Concerning the importance of educational opportunities found in previous qualitative research, and the scarce and inadequate way in which quantitative research has followed up the theories developed in the field, I argue that a research gap is identified. There is a lack of a comprehensive quantitative analysis of education’s effect on child soldier recruitment, including both availability aspects as well as aspects of quality of the education itself. To fill this research gap, I will conduct a quantitative research on education’s effect on child soldier recruitment and develop the measurements of education further in order to include both aspects of education. By doing this research, I will try to answer the research question: How does quality of education effect the likelihood of child soldier recruitment? But why would quality of education matter for child soldier recruitment? This will be discussed in the following section.
In this section an elaboration of the theoretical explanation for the relationship between the variables will be provided. Theoretical concepts used in this research will be specified and the section will conclude with the theoretical claim for this paper followed by a flow chart explaining the causal relationship between the variables and this paper’s testable implication in the form of a hypothesis.
In order to fill the research gap, I will expand the measurements of education to correspond to the theory provided in this section. In this paper, I argue that increased quality of education decreases the risk of child soldier recruitment in armed groups because increased quality of education leads to increased educational opportunities which keep children motivated and occupied. Children are therefore less likely to drop out and join the armed struggle as well as less vulnerable for forced recruitment.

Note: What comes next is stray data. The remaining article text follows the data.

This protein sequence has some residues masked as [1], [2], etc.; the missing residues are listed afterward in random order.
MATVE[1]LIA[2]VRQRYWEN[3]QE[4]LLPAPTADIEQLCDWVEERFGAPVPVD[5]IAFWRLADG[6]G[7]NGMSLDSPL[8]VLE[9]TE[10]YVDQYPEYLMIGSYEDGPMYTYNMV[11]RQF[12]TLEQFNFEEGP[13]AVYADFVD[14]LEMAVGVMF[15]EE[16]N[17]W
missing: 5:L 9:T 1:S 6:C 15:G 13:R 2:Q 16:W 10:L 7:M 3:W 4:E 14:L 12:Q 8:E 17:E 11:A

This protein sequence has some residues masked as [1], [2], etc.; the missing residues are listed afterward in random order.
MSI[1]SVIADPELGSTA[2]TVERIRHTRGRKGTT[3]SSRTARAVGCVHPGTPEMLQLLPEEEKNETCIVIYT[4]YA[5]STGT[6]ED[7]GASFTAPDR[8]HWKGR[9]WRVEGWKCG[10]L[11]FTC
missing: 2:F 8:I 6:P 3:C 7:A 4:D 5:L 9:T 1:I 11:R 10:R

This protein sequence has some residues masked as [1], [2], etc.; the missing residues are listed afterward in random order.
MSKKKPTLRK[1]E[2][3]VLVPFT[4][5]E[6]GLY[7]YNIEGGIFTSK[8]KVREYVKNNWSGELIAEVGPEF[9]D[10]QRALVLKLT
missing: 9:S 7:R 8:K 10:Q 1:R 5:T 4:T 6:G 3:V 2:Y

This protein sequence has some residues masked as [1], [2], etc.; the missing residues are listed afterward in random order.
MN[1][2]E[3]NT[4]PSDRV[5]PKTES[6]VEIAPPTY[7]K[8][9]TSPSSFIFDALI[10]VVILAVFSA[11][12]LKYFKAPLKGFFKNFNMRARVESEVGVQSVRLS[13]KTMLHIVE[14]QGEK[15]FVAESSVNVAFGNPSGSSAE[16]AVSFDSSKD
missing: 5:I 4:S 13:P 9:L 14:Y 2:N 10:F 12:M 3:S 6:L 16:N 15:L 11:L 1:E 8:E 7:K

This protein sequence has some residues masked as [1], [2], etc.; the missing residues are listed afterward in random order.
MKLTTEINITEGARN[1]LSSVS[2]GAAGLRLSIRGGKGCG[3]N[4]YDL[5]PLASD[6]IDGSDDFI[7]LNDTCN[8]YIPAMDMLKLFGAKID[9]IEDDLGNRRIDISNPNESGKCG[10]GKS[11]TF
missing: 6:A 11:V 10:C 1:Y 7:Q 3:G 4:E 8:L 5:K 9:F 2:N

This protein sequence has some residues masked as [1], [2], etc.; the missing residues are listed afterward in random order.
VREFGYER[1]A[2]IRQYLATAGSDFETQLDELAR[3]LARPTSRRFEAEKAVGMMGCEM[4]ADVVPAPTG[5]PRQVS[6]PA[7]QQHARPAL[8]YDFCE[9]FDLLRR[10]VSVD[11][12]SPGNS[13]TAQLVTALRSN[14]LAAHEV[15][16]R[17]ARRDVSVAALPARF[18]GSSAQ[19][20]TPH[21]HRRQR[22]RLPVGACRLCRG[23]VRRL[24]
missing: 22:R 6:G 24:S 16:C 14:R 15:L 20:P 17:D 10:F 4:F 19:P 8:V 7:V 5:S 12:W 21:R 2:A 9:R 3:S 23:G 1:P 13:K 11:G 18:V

This argument is built upon previous qualitative research where opportunities have been highlighted as one of the most important mechanism in explaining the causal relationship between the variables (Brett and Specht, 2004; Maclure and Denov, 2006). The most comprehensive analysis of the causal chain has been developed by Brett and Specht (2004). In sum, the authors argue that lack of educational opportunities lead to that children search for alternative opportunities and are therefore more attracted to employment in armed groups as a valid alternative to education or more vulnerable for forced recruitment. The authors highlight two main important factors that effects educational opportunities. First, motivation for
9 education is one important factor that increases children’s willingness to stay in school or to search for alternative opportunities (Brett and Specht, 2004). Lack of motivation can include poor quality of the education provided or lack of relevance (ibid.). If education is inadequate or unlikely to lead to employment, going to school might seem pointless and children are therefore more likely to drop out (ibid.). Second, availability and access to education is crucial.
According to Brett and Specht, availability can consist of economic availability, meaning that poor children might not have the opportunity to attend school or access to a physical school.
Access and availability also includes the equality and inclusion of education, for example equal access and availability between gender (ibid.).
Further, the authors argue that if some or all of these factors are lacking, children may not be in school and have nothing to do with their time. The need of activity, status, or income might influence the choice of joining the rebellion or armed groups voluntarily during armed conflict. Or, they are more vulnerable for forced recruitment because they have no place to be, are looking for other things to do and are exposed to different violent groups in society (Brett and Specht, 2004:44). Former child soldiers have emphasised this relationship and the importance of opportunity in the causal explanation; The main cause of going there was unemployment, I think. I had nothing to do here so I went there. If you have some business or you are studying, then you do not think about taking part in Jihad. Aziz, Pakistan (Brett and Specht, 2004:23).